One of my favorite "clean" technologies is ground source heating http://www.est.org.uk/myhome/generating/types/groundsource/. Basically, you pump water through tubes in the ground (or into wells depending on the setup), the water absorbs heat from the ground, and you use a heat exchanger to extract the heat from the water to heat your home. It also works in reverse for cooling. Even in cold climates, the ground below the frost line stays at around 50 degrees, so it can be used all over the world. Aside from the relatively small amount of electricity it takes to run the water pumps, it's a zero fossil fuel technology. If you're thinking of building a house, it's definitely worth a look. It's more expensive up front, but it will save you a bunch of money down the road and you can do the superior dance in front of your fossil fuel/ electricity using friends.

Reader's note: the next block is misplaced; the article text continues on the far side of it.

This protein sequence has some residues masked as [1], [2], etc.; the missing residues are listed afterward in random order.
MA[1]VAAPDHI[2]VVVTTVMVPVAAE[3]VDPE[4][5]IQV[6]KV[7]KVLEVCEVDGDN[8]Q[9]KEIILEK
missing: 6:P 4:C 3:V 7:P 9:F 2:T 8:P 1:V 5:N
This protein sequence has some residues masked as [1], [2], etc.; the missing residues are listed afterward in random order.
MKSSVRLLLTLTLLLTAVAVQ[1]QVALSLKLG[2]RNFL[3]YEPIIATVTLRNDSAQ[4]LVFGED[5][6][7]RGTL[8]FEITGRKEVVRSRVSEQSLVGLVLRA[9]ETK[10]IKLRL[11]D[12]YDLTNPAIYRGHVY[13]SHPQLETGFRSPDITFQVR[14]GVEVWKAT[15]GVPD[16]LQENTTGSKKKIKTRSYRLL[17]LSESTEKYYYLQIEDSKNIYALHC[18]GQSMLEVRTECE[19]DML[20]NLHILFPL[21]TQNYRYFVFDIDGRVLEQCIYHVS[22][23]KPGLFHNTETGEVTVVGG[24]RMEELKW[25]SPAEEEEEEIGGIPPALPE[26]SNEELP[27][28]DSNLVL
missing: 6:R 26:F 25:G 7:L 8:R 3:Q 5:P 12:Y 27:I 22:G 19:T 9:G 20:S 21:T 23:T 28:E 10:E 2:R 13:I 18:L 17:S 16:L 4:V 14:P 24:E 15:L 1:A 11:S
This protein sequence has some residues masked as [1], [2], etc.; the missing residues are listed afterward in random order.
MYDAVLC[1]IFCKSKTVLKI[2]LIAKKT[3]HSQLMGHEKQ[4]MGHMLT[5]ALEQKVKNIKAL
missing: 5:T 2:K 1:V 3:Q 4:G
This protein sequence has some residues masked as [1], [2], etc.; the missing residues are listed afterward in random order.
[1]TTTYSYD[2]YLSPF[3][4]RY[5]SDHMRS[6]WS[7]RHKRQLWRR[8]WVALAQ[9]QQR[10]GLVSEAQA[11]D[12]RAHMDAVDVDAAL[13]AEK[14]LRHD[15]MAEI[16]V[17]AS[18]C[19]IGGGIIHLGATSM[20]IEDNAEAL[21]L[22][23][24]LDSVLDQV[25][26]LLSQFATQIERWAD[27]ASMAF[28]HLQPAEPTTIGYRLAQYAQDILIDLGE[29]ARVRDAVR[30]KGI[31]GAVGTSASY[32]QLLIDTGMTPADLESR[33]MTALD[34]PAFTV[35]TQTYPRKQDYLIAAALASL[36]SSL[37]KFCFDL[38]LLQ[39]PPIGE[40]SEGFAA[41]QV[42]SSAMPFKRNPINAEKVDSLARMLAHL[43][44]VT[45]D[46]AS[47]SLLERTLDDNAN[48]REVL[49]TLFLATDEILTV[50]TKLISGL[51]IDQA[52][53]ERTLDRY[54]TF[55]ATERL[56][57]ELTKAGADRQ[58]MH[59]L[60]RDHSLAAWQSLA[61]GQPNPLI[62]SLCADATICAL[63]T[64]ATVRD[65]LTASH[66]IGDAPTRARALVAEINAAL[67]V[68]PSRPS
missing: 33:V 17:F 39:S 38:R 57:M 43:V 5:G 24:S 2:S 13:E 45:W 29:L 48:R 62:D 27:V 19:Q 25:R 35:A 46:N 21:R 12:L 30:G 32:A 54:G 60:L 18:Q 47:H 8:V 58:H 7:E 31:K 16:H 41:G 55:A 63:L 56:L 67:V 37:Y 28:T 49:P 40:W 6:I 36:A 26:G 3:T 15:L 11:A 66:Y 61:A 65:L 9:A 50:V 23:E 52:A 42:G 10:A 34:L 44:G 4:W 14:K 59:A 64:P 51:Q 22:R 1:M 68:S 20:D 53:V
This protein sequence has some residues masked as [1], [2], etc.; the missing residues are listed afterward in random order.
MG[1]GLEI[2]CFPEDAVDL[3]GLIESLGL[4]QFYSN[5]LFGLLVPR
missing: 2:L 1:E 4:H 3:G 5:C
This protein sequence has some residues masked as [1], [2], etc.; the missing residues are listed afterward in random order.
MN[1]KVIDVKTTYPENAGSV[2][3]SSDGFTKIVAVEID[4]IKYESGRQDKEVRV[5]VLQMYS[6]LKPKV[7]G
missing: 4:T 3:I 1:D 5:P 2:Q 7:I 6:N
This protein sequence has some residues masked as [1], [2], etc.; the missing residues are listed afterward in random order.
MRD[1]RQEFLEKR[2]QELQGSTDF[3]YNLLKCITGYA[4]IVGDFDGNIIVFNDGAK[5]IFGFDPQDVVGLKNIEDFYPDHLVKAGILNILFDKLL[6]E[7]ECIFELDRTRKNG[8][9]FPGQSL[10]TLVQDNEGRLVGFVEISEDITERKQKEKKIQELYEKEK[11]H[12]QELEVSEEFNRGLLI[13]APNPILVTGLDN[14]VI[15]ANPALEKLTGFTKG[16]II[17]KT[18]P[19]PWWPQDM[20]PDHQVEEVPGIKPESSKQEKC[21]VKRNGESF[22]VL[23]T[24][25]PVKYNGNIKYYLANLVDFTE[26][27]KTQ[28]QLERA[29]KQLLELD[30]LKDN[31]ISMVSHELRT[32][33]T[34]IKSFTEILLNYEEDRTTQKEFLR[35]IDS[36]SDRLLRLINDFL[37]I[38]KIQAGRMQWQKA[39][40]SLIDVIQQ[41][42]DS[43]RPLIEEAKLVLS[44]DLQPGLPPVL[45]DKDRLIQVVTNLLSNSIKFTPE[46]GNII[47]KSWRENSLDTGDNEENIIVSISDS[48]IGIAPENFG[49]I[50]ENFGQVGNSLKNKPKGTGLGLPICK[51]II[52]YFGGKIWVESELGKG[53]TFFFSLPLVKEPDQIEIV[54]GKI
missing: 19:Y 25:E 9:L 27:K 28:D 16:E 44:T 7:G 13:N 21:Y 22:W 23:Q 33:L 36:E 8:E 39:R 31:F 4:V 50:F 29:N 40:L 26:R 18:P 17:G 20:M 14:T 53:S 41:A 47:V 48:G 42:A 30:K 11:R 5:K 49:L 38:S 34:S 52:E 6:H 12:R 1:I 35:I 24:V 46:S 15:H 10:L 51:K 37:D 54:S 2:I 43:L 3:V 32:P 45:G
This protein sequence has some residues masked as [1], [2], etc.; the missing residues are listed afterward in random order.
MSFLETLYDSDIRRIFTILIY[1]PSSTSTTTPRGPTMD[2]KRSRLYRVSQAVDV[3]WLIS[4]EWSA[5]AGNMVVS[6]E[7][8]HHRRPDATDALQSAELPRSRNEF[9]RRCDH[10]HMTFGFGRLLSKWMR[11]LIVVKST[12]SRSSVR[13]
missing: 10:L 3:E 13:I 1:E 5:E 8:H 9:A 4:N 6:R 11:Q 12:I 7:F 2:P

niiiiiiiiiice. :)

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Guest parallax

When you use fosile fuels, you also need to take the pollution into account. Gasoline is the only source where the damage done is not build into the price, so basically it's much more expensive then you think it is.

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Guest igorschmigor